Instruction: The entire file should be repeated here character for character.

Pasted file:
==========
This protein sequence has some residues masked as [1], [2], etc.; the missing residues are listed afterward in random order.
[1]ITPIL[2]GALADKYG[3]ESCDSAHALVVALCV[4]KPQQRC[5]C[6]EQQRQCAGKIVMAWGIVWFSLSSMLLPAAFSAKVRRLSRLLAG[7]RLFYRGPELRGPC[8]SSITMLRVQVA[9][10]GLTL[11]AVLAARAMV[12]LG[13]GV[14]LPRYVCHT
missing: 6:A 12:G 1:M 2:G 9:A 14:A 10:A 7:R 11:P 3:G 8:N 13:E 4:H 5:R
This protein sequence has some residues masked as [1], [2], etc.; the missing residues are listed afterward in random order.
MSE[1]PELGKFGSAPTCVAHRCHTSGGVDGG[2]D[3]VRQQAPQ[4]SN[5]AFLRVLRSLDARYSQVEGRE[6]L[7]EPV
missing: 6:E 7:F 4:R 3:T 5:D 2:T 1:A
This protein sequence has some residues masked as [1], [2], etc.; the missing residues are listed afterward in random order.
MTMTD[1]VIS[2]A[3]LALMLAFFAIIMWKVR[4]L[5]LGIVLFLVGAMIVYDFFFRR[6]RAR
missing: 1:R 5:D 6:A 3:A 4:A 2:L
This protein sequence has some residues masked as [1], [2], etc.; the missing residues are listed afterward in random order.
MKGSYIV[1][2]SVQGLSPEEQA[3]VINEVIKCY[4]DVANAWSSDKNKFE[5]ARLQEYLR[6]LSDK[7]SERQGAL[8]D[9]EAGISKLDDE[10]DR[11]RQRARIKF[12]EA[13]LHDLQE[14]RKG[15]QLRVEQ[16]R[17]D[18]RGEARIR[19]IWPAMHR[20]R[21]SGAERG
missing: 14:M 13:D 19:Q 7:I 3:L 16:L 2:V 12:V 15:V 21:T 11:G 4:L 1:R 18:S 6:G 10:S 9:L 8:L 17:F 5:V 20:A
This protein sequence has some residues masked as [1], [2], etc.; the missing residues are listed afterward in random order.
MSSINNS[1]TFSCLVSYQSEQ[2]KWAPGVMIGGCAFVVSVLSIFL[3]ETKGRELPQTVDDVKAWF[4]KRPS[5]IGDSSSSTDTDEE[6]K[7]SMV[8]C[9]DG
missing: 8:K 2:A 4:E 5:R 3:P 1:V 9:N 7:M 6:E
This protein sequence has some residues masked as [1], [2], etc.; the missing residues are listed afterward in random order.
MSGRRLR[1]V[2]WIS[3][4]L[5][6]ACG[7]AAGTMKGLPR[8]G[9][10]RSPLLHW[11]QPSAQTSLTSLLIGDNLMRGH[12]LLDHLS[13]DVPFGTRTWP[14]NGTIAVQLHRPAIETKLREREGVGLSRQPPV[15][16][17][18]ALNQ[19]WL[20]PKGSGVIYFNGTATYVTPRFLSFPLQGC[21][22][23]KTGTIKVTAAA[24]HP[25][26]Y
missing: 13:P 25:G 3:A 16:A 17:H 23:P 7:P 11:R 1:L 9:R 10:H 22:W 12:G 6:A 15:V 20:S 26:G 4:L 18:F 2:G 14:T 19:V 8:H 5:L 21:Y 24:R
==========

This protein sequence has some residues masked as [1], [2], etc.; the missing residues are listed afterward in random order.
[1]ITPIL[2]GALADKYG[3]ESCDSAHALVVALCV[4]KPQQRC[5]C[6]EQQRQCAGKIVMAWGIVWFSLSSMLLPAAFSAKVRRLSRLLAG[7]RLFYRGPELRGPC[8]SSITMLRVQVA[9][10]GLTL[11]AVLAARAMV[12]LG[13]GV[14]LPRYVCHT
missing: 6:A 12:G 1:M 2:G 9:A 14:A 10:A 7:R 11:P 3:G 8:N 13:E 4:H 5:R
This protein sequence has some residues masked as [1], [2], etc.; the missing residues are listed afterward in random order.
MSE[1]PELGKFGSAPTCVAHRCHTSGGVDGG[2]D[3]VRQQAPQ[4]SN[5]AFLRVLRSLDARYSQVEGRE[6]L[7]EPV
missing: 6:E 7:F 4:R 3:T 5:D 2:T 1:A
This protein sequence has some residues masked as [1], [2], etc.; the missing residues are listed afterward in random order.
MTMTD[1]VIS[2]A[3]LALMLAFFAIIMWKVR[4]L[5]LGIVLFLVGAMIVYDFFFRR[6]RAR
missing: 1:R 5:D 6:A 3:A 4:A 2:L
This protein sequence has some residues masked as [1], [2], etc.; the missing residues are listed afterward in random order.
MKGSYIV[1][2]SVQGLSPEEQA[3]VINEVIKCY[4]DVANAWSSDKNKFE[5]ARLQEYLR[6]LSDK[7]SERQGAL[8]D[9]EAGISKLDDE[10]DR[11]RQRARIKF[12]EA[13]LHDLQE[14]RKG[15]QLRVEQ[16]R[17]D[18]RGEARIR[19]IWPAMHR[20]R[21]SGAERG
missing: 14:M 13:D 19:Q 7:I 3:L 16:L 2:V 12:V 15:V 21:T 11:G 4:L 1:R 18:S 6:G 10:S 9:L 8:L 17:F 5:V 20:A
This protein sequence has some residues masked as [1], [2], etc.; the missing residues are listed afterward in random order.
MSSINNS[1]TFSCLVSYQSEQ[2]KWAPGVMIGGCAFVVSVLSIFL[3]ETKGRELPQTVDDVKAWF[4]KRPS[5]IGDSSSSTDTDEE[6]K[7]SMV[8]C[9]DG
missing: 8:K 2:A 4:E 5:R 3:P 1:V 9:N 7:M 6:E
This protein sequence has some residues masked as [1], [2], etc.; the missing residues are listed afterward in random order.
MSGRRLR[1]V[2]WIS[3][4]L[5][6]ACG[7]AAGTMKGLPR[8]G[9][10]RSPLLHW[11]QPSAQTSLTSLLIGDNLMRGH[12]LLDHLS[13]DVPFGTRTWP[14]NGTIAVQLHRPAIETKLREREGVGLSRQPPV[15][16][17][18]ALNQ[19]WL[20]PKGSGVIYFNGTATYVTPRFLSFPLQGC[21][22][23]KTGTIKVTAAA[24]HP[25][26]Y
missing: 13:P 25:G 3:A 16:A 17:H 23:P 7:P 11:R 1:L 9:R 10:H 22:W 12:G 6:A 15:V 20:S 26:G 4:L 18:F 2:G 14:T 19:V 8:H 5:L 21:Y 24:R